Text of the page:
When do you plan to retire? Whether you want to wait until State Pension age, retire early or continue to work later in life, it’s good to have a plan in mind. However, even the best-laid plans can change, sometimes unexpectedly and due to factors outside of your control.

In fact, research from Just Group indicates around 3.6 million people aged over 65 have retired earlier than expected. Without a financial plan in place that considers potential life events, it could leave you in a vulnerable position; just 26% of those that retired early did so because they had enough pension or savings.

Around six in ten workers who retired between the ages of 50 and 65 said they stopped working sooner than anticipated and felt as though they were forced into the decision. Among the top reasons for early, unexpected retirement was:

  • Illness (25%)
  • Redundancy (21%)
  • Caring for a family member (10%)

All of the above can be difficult circumstances to deal with alone. But if you’re also worrying about how you’ll afford to live, both immediately and in the future, it can place even more pressure on you. If you hoped to continue working until your late 60s, how would having to fund your lifestyle for a further ten years affect your pension savings? Could you survive for five years without being able to access your pensions? These are the questions that financial planning can help you answer.

While you may not want to think about leaving your job due to poor health, creating a financial plan can give you peace of mind. The earlier we plan for retirement and the obstacles life throws at us, the better.

Preparing for the unexpected

Of course, it’s not as easy as simply saying you need to prepare for the possibility of an earlier retirement. If you don’t know what’s going to happen, how do you know what steps you should be taking?

It’s impossible to know what’s around the corner, but there are things you can do to improve your financial security.

  • Create an emergency buffer: While an emergency fund won’t provide you with support in the long term, it can give you some breathing room. If you’re off sick or made redundant, for example, it can take care of the immediate financial commitments. It means you have more time to carefully think through your options should an unexpected early retirement be on the cards.
  • Remain engaged with your pension: A pension is often something we pay into while rarely thinking about its value. Remaining engaged with your pension throughout your working life means you’ll have a far better idea of how retirement will look for you. It’s also a good habit that can help you identify where contributions may need to be increased to deliver the lifestyle you want. This, in turn, will have a positive influence on your ability to overcome the unexpected too.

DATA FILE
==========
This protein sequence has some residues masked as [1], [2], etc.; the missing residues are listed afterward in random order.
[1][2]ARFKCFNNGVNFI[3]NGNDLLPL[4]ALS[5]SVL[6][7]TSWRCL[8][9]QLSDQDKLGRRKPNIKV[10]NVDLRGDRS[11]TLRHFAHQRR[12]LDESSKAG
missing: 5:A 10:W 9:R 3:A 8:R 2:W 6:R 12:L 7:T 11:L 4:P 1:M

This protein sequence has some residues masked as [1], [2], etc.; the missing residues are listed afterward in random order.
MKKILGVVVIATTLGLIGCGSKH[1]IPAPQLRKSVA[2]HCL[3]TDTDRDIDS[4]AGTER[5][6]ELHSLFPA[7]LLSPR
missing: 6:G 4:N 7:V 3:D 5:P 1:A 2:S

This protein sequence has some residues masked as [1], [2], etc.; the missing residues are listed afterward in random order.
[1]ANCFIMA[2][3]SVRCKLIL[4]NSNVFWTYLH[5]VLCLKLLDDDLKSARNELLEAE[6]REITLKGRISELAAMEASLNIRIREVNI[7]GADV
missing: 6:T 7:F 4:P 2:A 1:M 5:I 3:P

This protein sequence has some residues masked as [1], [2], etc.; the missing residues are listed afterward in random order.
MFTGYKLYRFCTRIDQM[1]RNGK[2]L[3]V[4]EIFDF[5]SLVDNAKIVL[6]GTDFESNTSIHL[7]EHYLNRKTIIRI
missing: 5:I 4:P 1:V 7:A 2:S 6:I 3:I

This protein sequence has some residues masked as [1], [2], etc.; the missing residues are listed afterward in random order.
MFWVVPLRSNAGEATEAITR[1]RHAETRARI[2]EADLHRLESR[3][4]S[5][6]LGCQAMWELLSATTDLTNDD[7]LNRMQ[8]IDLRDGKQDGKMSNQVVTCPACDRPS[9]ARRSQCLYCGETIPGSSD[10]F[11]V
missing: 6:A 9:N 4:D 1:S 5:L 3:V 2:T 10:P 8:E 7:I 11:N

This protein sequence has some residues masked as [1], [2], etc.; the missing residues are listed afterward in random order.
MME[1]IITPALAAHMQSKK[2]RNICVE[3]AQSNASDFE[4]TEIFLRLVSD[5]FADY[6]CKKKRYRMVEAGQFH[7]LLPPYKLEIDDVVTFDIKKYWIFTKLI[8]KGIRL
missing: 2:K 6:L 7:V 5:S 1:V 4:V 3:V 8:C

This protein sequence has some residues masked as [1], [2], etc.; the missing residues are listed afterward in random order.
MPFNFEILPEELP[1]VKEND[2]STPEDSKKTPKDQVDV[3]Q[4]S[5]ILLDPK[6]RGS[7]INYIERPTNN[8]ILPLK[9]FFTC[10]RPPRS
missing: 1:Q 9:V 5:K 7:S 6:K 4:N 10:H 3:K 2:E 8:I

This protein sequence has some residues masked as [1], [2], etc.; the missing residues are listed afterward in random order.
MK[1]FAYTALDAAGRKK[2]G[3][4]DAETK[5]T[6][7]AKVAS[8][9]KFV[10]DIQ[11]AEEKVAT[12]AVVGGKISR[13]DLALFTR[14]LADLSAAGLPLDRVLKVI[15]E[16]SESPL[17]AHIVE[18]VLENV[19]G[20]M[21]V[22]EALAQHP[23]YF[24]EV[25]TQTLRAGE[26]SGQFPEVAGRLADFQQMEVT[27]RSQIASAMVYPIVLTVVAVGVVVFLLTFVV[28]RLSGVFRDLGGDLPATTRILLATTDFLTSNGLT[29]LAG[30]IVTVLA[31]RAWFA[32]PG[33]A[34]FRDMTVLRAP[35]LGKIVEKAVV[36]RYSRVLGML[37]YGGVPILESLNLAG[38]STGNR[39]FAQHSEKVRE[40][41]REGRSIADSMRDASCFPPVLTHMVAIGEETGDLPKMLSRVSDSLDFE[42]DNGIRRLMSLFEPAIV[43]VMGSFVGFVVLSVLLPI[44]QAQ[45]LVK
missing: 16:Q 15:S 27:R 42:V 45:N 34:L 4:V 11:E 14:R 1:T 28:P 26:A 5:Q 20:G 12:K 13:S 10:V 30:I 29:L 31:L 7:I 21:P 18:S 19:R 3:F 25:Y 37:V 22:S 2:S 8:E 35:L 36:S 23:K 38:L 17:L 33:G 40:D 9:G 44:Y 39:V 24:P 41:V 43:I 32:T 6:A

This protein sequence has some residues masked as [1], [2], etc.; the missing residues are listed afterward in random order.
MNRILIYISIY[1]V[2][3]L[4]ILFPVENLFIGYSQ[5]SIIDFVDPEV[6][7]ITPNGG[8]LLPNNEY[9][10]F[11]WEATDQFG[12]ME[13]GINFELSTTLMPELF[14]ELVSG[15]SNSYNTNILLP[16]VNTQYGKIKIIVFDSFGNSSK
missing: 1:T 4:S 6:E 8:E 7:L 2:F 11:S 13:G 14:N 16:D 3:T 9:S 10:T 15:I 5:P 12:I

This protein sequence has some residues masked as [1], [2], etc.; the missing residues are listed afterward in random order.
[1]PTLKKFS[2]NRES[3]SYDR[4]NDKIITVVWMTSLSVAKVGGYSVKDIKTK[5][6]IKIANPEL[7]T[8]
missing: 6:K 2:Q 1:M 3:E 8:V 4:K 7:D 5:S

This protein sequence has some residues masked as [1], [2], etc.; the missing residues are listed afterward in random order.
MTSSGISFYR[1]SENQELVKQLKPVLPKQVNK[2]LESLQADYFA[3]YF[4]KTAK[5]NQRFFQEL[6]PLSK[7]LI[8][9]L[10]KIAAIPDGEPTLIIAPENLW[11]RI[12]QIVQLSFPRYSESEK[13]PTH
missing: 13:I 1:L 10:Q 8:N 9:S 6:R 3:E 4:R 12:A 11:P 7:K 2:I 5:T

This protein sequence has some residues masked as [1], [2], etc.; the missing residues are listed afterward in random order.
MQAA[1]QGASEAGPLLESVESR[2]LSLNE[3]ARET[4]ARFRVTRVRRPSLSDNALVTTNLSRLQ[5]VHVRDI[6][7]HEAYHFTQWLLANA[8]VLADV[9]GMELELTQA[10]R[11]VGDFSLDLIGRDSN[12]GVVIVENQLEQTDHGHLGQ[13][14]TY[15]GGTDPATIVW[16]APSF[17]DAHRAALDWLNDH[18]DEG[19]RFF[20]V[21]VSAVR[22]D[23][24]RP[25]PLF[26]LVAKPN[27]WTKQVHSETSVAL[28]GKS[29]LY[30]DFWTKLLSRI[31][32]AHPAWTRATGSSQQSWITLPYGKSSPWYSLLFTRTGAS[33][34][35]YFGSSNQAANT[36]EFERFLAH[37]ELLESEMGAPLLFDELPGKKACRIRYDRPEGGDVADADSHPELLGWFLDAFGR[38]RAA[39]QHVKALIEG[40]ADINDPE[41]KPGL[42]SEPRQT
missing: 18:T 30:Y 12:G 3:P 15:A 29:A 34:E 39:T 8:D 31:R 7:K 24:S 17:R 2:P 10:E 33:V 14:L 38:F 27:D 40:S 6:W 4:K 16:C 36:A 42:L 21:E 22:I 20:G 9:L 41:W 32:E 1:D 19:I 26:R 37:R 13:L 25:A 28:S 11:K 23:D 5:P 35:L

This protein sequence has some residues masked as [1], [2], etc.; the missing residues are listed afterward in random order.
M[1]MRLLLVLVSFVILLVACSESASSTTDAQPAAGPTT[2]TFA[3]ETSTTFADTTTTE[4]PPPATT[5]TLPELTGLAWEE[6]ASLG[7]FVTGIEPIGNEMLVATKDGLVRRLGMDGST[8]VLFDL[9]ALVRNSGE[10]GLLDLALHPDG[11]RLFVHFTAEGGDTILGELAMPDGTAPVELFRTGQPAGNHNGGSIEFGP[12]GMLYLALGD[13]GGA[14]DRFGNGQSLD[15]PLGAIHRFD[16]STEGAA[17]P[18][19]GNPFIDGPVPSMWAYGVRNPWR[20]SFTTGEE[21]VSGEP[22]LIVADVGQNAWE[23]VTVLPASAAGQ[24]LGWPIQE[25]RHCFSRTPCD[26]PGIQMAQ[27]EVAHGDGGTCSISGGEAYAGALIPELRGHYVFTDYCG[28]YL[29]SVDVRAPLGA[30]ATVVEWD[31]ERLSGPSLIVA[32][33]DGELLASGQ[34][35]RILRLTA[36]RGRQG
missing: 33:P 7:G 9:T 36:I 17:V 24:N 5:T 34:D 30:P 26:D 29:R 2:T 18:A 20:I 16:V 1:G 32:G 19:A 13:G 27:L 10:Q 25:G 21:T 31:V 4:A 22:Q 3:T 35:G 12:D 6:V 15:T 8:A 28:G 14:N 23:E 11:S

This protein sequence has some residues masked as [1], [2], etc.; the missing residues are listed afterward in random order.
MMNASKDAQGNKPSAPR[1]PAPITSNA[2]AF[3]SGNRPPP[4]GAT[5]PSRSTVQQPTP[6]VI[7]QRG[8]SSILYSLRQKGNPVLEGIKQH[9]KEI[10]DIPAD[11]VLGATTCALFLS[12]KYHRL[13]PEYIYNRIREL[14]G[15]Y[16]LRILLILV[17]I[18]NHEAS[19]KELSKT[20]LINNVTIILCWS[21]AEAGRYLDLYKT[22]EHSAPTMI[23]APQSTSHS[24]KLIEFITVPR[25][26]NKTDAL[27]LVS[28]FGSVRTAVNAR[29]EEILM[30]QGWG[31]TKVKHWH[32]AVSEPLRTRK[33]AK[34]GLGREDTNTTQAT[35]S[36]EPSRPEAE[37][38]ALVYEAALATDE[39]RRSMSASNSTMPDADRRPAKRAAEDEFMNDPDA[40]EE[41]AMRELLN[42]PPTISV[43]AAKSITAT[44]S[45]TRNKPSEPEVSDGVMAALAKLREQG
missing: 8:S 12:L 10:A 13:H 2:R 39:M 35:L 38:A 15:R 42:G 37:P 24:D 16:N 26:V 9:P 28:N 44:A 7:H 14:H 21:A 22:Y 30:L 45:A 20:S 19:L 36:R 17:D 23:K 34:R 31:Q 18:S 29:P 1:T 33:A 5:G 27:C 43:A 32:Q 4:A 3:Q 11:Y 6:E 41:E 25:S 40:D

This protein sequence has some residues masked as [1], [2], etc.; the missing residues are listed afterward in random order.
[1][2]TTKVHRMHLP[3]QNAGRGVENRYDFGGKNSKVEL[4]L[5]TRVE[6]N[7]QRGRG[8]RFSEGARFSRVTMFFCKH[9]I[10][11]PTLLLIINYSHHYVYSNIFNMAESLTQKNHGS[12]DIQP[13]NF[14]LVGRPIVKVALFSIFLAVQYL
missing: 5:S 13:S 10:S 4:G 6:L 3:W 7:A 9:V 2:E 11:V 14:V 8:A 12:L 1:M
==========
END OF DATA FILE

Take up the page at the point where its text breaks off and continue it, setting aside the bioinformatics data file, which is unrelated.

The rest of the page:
• Consider protection: In certain circumstances, protection products can provide you with a long-term income. If you believe you’d struggle financially if you were to become too ill to work, critical illness cover or income protection could provide you with peace of mind, for instance. It’s important that any protection product you do take out matches other provisions made and that it’s right for your situation.
  • Build a financial plan: A financial plan should help you set out where you want to go and how to get there. To be effective, it should also consider potential unexpected events and the possible actions that can be taken to mitigate any negative impact. Keeping your financial plan up to date is important here too, ensuring it reflects your personal life and the wider economy.

Cashflow planning and unexpected events

If you’re worried about your ability to finance extra years in retirement if necessary, cashflow planning can help put your mind at rest. Taking your current financial situation and making assumptions, such as investment returns and interest rates, based on your plans, we can show you how your wealth will change over time.

The basics of cashflow planning are excellent for demonstrating how things may pan out should everything stay on track. However, it also allows us to input life events, including early retirement, to show you the outcome. It’s a process that can highlight where there may be flaws in your current strategy and give you confidence in a financial plan. It can also help us indicate where adjustments, such as withdrawing a lower income once you reach State Pension age or taking advantage of tax-efficient allowances, can help your money stretch further.

Retirement planning might seem like a step that’s not needed for years yet. However, it’s one that can help you overcome financial barriers and allow you to focus on what’s important. If you’d like to understand how the unexpected could impact your financial security, please contact us.